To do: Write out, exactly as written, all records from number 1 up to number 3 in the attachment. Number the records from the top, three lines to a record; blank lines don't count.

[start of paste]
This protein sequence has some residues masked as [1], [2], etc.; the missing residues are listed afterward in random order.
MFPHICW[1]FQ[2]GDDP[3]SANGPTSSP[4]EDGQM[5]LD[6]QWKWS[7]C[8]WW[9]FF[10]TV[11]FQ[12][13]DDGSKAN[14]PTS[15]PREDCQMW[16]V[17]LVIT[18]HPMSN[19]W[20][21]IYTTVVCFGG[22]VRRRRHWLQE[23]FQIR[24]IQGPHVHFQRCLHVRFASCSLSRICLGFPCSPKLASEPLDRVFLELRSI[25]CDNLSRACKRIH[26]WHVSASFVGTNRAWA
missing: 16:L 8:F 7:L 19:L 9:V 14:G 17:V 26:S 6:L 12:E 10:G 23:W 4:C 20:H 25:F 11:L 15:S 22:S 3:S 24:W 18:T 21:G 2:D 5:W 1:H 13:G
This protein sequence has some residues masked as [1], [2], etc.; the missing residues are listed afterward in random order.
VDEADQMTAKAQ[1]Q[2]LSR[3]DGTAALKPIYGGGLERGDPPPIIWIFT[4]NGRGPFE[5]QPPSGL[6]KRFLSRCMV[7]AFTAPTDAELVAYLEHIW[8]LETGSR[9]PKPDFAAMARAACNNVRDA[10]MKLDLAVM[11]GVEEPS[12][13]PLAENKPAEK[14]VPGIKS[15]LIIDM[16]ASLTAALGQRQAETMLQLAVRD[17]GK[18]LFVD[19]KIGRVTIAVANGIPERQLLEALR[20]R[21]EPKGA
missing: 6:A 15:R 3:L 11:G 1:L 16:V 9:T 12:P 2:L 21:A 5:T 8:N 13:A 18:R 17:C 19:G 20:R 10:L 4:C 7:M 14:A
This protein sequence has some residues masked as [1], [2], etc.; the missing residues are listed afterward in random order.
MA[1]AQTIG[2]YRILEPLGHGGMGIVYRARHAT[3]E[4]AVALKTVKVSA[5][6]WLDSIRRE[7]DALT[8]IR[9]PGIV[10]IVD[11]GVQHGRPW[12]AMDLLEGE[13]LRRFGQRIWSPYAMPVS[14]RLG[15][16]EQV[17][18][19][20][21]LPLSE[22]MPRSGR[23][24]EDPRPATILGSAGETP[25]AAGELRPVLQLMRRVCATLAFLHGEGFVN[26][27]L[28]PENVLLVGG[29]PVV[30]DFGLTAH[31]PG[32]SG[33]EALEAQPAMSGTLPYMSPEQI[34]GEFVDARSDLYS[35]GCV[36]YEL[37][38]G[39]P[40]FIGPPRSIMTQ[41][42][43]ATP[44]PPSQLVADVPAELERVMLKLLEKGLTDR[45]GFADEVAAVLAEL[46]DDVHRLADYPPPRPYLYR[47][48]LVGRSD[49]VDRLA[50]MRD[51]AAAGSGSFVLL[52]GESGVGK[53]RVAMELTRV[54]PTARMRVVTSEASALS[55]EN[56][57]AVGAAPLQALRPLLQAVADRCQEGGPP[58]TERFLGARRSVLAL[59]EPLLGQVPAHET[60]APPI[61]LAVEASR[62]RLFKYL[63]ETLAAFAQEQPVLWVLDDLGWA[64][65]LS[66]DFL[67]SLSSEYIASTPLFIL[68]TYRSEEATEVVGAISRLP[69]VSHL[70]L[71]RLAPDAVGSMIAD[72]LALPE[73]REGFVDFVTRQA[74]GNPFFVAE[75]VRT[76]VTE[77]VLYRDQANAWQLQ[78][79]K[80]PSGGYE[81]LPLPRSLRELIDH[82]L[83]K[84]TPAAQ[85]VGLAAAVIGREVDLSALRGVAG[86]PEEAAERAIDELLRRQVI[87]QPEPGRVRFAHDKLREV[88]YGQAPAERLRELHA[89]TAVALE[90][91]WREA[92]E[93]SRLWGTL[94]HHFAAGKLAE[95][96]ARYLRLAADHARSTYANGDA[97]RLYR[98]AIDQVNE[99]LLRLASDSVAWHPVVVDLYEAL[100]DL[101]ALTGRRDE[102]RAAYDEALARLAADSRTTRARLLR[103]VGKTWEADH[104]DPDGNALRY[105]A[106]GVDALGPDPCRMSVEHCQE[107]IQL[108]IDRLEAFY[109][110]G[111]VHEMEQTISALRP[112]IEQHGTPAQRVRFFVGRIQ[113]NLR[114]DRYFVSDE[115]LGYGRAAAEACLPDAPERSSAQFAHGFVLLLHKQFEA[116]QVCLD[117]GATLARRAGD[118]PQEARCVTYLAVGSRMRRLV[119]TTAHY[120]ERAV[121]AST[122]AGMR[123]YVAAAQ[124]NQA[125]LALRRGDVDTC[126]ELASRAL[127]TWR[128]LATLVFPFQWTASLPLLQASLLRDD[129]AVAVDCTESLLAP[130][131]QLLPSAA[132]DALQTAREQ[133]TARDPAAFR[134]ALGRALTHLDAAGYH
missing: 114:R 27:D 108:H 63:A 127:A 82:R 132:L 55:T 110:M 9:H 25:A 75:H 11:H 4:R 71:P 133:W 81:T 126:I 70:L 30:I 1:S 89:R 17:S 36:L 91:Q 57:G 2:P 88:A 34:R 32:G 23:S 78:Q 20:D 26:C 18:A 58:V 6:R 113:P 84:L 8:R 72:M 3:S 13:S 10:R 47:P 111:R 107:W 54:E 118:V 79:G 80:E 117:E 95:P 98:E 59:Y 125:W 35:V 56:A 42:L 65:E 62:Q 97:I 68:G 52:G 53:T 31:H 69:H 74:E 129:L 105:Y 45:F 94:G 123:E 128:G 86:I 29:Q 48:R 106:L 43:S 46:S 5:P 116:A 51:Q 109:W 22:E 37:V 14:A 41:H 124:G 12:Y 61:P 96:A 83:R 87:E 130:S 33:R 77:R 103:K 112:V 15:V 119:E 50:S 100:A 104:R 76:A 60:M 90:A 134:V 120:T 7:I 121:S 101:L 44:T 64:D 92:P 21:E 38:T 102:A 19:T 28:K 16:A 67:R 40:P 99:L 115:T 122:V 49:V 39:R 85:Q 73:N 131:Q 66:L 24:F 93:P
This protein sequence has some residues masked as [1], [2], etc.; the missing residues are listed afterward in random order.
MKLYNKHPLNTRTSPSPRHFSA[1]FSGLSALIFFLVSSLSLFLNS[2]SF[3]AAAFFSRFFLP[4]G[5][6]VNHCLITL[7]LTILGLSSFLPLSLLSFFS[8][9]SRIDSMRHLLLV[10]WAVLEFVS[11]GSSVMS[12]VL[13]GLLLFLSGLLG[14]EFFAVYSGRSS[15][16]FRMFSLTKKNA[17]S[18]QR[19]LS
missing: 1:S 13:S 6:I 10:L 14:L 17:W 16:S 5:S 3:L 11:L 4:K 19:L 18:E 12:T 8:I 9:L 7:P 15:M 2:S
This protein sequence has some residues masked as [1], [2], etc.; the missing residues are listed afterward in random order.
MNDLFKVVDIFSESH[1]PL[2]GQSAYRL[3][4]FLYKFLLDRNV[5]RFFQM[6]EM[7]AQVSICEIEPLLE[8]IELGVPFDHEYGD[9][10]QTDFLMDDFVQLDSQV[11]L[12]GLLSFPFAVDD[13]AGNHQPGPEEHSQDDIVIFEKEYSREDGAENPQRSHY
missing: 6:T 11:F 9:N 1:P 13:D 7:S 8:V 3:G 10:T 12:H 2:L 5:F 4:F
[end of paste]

This protein sequence has some residues masked as [1], [2], etc.; the missing residues are listed afterward in random order.
MFPHICW[1]FQ[2]GDDP[3]SANGPTSSP[4]EDGQM[5]LD[6]QWKWS[7]C[8]WW[9]FF[10]TV[11]FQ[12][13]DDGSKAN[14]PTS[15]PREDCQMW[16]V[17]LVIT[18]HPMSN[19]W[20][21]IYTTVVCFGG[22]VRRRRHWLQE[23]FQIR[24]IQGPHVHFQRCLHVRFASCSLSRICLGFPCSPKLASEPLDRVFLELRSI[25]CDNLSRACKRIH[26]WHVSASFVGTNRAWA
missing: 16:L 8:F 7:L 19:L 9:V 14:G 17:V 26:S 6:L 12:E 10:G 23:W 4:C 20:H 25:F 11:L 15:S 22:S 3:S 24:W 18:T 21:G 2:D 5:W 1:H 13:G
This protein sequence has some residues masked as [1], [2], etc.; the missing residues are listed afterward in random order.
VDEADQMTAKAQ[1]Q[2]LSR[3]DGTAALKPIYGGGLERGDPPPIIWIFT[4]NGRGPFE[5]QPPSGL[6]KRFLSRCMV[7]AFTAPTDAELVAYLEHIW[8]LETGSR[9]PKPDFAAMARAACNNVRDA[10]MKLDLAVM[11]GVEEPS[12][13]PLAENKPAEK[14]VPGIKS[15]LIIDM[16]ASLTAALGQRQAETMLQLAVRD[17]GK[18]LFVD[19]KIGRVTIAVANGIPERQLLEALR[20]R[21]EPKGA
missing: 6:A 15:R 3:L 11:G 1:L 16:V 9:T 12:P 2:L 21:A 5:T 8:N 13:A 18:R 17:C 19:G 20:R 10:L 4:C 7:M 14:A
This protein sequence has some residues masked as [1], [2], etc.; the missing residues are listed afterward in random order.
MA[1]AQTIG[2]YRILEPLGHGGMGIVYRARHAT[3]E[4]AVALKTVKVSA[5][6]WLDSIRRE[7]DALT[8]IR[9]PGIV[10]IVD[11]GVQHGRPW[12]AMDLLEGE[13]LRRFGQRIWSPYAMPVS[14]RLG[15][16]EQV[17][18][19][20][21]LPLSE[22]MPRSGR[23][24]EDPRPATILGSAGETP[25]AAGELRPVLQLMRRVCATLAFLHGEGFVN[26][27]L[28]PENVLLVGG[29]PVV[30]DFGLTAH[31]PG[32]SG[33]EALEAQPAMSGTLPYMSPEQI[34]GEFVDARSDLYS[35]GCV[36]YEL[37][38]G[39]P[40]FIGPPRSIMTQ[41][42][43]ATP[44]PPSQLVADVPAELERVMLKLLEKGLTDR[45]GFADEVAAVLAEL[46]DDVHRLADYPPPRPYLYR[47][48]LVGRSD[49]VDRLA[50]MRD[51]AAAGSGSFVLL[52]GESGVGK[53]RVAMELTRV[54]PTARMRVVTSEASALS[55]EN[56][57]AVGAAPLQALRPLLQAVADRCQEGGPP[58]TERFLGARRSVLAL[59]EPLLGQVPAHET[60]APPI[61]LAVEASR[62]RLFKYL[63]ETLAAFAQEQPVLWVLDDLGWA[64][65]LS[66]DFL[67]SLSSEYIASTPLFIL[68]TYRSEEATEVVGAISRLP[69]VSHL[70]L[71]RLAPDAVGSMIAD[72]LALPE[73]REGFVDFVTRQA[74]GNPFFVAE[75]VRT[76]VTE[77]VLYRDQANAWQLQ[78][79]K[80]PSGGYE[81]LPLPRSLRELIDH[82]L[83]K[84]TPAAQ[85]VGLAAAVIGREVDLSALRGVAG[86]PEEAAERAIDELLRRQVI[87]QPEPGRVRFAHDKLREV[88]YGQAPAERLRELHA[89]TAVALE[90][91]WREA[92]E[93]SRLWGTL[94]HHFAAGKLAE[95][96]ARYLRLAADHARSTYANGDA[97]RLYR[98]AIDQVNE[99]LLRLASDSVAWHPVVVDLYEAL[100]DL[101]ALTGRRDE[102]RAAYDEALARLAADSRTTRARLLR[103]VGKTWEADH[104]DPDGNALRY[105]A[106]GVDALGPDPCRMSVEHCQE[107]IQL[108]IDRLEAFY[109][110]G[111]VHEMEQTISALRP[112]IEQHGTPAQRVRFFVGRIQ[113]NLR[114]DRYFVSDE[115]LGYGRAAAEACLPDAPERSSAQFAHGFVLLLHKQFEA[116]QVCLD[117]GATLARRAGD[118]PQEARCVTYLAVGSRMRRLV[119]TTAHY[120]ERAV[121]AST[122]AGMR[123]YVAAAQ[124]NQA[125]LALRRGDVDTC[126]ELASRAL[127]TWR[128]LATLVFPFQWTASLPLLQASLLRDD[129]AVAVDCTESLLAP[130][131]QLLPSAA[132]DALQTAREQ[133]TARDPAAFR[134]ALGRALTHLDAAGYH
missing: 114:R 27:D 108:H 63:A 127:A 82:R 132:L 55:T 110:M 9:H 25:A 75:H 11:H 4:R 71:P 133:W 81:T 126:I 70:L 30:I 1:S 89:R 17:S 36:L 91:Q 57:G 2:P 88:A 34:R 32:G 23:S 78:Q 20:D 26:C 18:A 58:V 6:R 113:P 84:L 8:R 72:M 3:S 13:S 10:R 47:P 111:R 107:W 54:E 118:V 79:G 80:E 117:E 95:P 98:E 59:Y 125:W 35:V 56:A 42:L 65:E 62:Q 97:I 68:G 52:G 53:T 31:H 69:H 74:E 129:L 105:Y 45:F 94:G 123:E 128:G 86:I 29:Q 48:R 106:L 43:S 46:S 5:P 116:A 51:Q 109:W 22:E 37:V 14:A 41:H 124:G 12:Y 61:P 96:A 83:R 87:E 130:S 33:R 77:R 103:K 112:V 15:V 119:E 50:S 100:A 104:R 76:A 60:M 90:A 134:V 120:T 7:I 121:S 101:L 44:T 64:D 92:P 21:E 38:T 102:A 19:T 28:K 16:A 67:R 40:P 99:L 115:T 122:V 49:V 39:R 85:Q 73:N 131:Q 66:L 24:F 93:P